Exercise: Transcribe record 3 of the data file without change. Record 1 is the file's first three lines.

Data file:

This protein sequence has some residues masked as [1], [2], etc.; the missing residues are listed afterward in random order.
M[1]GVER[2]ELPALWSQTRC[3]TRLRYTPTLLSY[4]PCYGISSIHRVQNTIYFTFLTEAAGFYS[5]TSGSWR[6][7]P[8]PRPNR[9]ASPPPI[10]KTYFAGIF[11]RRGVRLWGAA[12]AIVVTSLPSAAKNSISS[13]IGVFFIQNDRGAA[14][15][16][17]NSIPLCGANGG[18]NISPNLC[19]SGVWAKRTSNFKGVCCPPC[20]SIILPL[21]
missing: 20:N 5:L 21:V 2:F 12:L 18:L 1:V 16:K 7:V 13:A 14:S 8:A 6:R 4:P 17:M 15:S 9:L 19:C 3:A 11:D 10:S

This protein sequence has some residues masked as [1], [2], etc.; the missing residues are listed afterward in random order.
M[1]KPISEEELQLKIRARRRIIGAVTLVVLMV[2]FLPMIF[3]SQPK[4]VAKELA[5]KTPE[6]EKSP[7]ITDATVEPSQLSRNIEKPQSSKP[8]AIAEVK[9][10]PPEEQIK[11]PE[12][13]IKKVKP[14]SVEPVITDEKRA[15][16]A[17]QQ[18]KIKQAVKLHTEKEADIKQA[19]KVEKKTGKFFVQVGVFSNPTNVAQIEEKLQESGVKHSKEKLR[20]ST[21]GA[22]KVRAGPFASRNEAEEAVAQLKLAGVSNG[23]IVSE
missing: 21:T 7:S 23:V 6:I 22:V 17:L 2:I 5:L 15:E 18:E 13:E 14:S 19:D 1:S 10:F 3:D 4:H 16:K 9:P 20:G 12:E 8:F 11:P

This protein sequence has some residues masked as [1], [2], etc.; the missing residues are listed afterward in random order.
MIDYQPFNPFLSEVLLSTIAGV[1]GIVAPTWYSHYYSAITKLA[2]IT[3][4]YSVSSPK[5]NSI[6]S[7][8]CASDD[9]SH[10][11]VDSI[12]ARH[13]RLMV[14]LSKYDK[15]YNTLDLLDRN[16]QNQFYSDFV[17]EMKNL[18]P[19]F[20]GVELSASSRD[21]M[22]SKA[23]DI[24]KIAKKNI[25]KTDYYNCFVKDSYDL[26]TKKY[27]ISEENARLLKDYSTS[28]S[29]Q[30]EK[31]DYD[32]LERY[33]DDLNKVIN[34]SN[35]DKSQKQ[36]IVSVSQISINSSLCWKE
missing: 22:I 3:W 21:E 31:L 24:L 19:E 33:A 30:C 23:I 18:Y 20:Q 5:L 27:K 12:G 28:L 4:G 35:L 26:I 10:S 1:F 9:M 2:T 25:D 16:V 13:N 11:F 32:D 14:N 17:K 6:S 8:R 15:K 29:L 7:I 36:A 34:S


This protein sequence has some residues masked as [1], [2], etc.; the missing residues are listed afterward in random order.
MIDYQPFNPFLSEVLLSTIAGV[1]GIVAPTWYSHYYSAITKLA[2]IT[3][4]YSVSSPK[5]NSI[6]S[7][8]CASDD[9]SH[10][11]VDSI[12]ARH[13]RLMV[14]LSKYDK[15]YNTLDLLDRN[16]QNQFYSDFV[17]EMKNL[18]P[19]F[20]GVELSASSRD[21]M[22]SKA[23]DI[24]KIAKKNI[25]KTDYYNCFVKDSYDL[26]TKKY[27]ISEENARLLKDYSTS[28]S[29]Q[30]EK[31]DYD[32]LERY[33]DDLNKVIN[34]SN[35]DKSQKQ[36]IVSVSQISINSSLCWKE
missing: 22:I 3:W 21:E 31:L 24:L 19:E 33:A 30:C 23:I 18:Y 20:Q 5:L 27:K 12:G 28:L 4:G 35:L 26:I 10:S 1:F 9:M 2:T 25:D 16:V 13:N 11:F 32:D 14:N 17:K 6:S 8:R 15:K 29:L 7:I 36:A 34:S